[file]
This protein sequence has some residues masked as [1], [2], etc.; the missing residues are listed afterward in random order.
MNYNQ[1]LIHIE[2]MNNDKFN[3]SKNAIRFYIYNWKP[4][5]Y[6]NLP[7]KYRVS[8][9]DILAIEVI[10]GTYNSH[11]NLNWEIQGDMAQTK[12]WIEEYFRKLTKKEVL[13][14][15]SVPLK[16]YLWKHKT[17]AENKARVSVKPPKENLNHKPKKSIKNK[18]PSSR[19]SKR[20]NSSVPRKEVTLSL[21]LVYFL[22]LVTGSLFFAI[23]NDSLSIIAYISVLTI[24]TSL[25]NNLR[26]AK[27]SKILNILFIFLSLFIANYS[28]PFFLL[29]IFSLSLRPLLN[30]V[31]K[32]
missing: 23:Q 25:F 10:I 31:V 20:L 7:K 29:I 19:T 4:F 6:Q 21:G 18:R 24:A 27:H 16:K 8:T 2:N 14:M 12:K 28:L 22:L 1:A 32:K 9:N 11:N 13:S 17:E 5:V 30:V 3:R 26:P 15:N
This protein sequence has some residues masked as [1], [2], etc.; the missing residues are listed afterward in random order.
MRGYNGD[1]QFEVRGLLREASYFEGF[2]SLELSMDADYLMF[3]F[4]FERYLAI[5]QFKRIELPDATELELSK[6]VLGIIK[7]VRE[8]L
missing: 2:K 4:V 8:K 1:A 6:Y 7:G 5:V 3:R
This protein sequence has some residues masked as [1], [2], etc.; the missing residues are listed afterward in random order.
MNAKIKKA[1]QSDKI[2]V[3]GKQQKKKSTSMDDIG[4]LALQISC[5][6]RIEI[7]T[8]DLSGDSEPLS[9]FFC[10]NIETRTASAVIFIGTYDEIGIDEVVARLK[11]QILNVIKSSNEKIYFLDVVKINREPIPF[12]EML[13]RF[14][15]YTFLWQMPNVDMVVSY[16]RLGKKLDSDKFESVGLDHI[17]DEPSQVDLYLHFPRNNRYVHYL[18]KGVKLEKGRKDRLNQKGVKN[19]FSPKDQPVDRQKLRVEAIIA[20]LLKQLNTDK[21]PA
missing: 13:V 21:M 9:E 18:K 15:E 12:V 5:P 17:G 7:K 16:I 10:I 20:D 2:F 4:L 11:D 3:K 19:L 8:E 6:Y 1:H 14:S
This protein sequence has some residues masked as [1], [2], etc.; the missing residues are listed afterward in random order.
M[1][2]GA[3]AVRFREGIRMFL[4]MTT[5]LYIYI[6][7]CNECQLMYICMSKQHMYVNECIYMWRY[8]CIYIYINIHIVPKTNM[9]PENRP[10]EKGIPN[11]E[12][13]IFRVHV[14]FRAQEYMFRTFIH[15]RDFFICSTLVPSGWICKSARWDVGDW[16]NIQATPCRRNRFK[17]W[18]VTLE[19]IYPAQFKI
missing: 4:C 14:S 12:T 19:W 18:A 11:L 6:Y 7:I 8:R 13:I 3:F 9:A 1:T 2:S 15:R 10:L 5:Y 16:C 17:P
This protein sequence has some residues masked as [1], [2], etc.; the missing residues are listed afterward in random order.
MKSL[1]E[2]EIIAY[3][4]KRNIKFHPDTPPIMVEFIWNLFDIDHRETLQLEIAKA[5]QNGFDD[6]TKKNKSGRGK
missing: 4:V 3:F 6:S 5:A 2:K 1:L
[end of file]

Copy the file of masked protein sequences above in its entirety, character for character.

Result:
This protein sequence has some residues masked as [1], [2], etc.; the missing residues are listed afterward in random order.
MNYNQ[1]LIHIE[2]MNNDKFN[3]SKNAIRFYIYNWKP[4][5]Y[6]NLP[7]KYRVS[8][9]DILAIEVI[10]GTYNSH[11]NLNWEIQGDMAQTK[12]WIEEYFRKLTKKEVL[13][14][15]SVPLK[16]YLWKHKT[17]AENKARVSVKPPKENLNHKPKKSIKNK[18]PSSR[19]SKR[20]NSSVPRKEVTLSL[21]LVYFL[22]LVTGSLFFAI[23]NDSLSIIAYISVLTI[24]TSL[25]NNLR[26]AK[27]SKILNILFIFLSLFIANYS[28]PFFLL[29]IFSLSLRPLLN[30]V[31]K[32]
missing: 23:Q 25:F 10:I 31:V 20:L 7:K 29:I 19:T 4:F 6:Q 21:G 18:R 24:A 27:H 16:K 8:T 2:N 14:M 12:K 28:L 22:L 1:A 32:K 9:N 11:N 13:S 17:E 5:V 30:V 3:R 26:P 15:N
This protein sequence has some residues masked as [1], [2], etc.; the missing residues are listed afterward in random order.
MRGYNGD[1]QFEVRGLLREASYFEGF[2]SLELSMDADYLMF[3]F[4]FERYLAI[5]QFKRIELPDATELELSK[6]VLGIIK[7]VRE[8]L
missing: 2:K 4:V 8:K 1:A 6:Y 7:G 5:V 3:R
This protein sequence has some residues masked as [1], [2], etc.; the missing residues are listed afterward in random order.
MNAKIKKA[1]QSDKI[2]V[3]GKQQKKKSTSMDDIG[4]LALQISC[5][6]RIEI[7]T[8]DLSGDSEPLS[9]FFC[10]NIETRTASAVIFIGTYDEIGIDEVVARLK[11]QILNVIKSSNEKIYFLDVVKINREPIPF[12]EML[13]RF[14][15]YTFLWQMPNVDMVVSY[16]RLGKKLDSDKFESVGLDHI[17]DEPSQVDLYLHFPRNNRYVHYL[18]KGVKLEKGRKDRLNQKGVKN[19]FSPKDQPVDRQKLRVEAIIA[20]LLKQLNTDK[21]PA
missing: 13:V 21:M 9:E 18:K 15:E 12:V 5:P 17:G 7:K 16:I 10:I 20:D 2:F 4:L 11:D 3:K 19:L 8:E 6:Y 1:H 14:S
This protein sequence has some residues masked as [1], [2], etc.; the missing residues are listed afterward in random order.
M[1][2]GA[3]AVRFREGIRMFL[4]MTT[5]LYIYI[6][7]CNECQLMYICMSKQHMYVNECIYMWRY[8]CIYIYINIHIVPKTNM[9]PENRP[10]EKGIPN[11]E[12][13]IFRVHV[14]FRAQEYMFRTFIH[15]RDFFICSTLVPSGWICKSARWDVGDW[16]NIQATPCRRNRFK[17]W[18]VTLE[19]IYPAQFKI
missing: 4:C 14:S 12:T 19:W 18:A 11:L 6:Y 7:I 8:R 13:I 3:F 9:A 1:T 2:S 15:R 10:L 5:Y 16:C 17:P
This protein sequence has some residues masked as [1], [2], etc.; the missing residues are listed afterward in random order.
MKSL[1]E[2]EIIAY[3][4]KRNIKFHPDTPPIMVEFIWNLFDIDHRETLQLEIAKA[5]QNGFDD[6]TKKNKSGRGK
missing: 4:V 3:F 6:S 5:A 2:K 1:L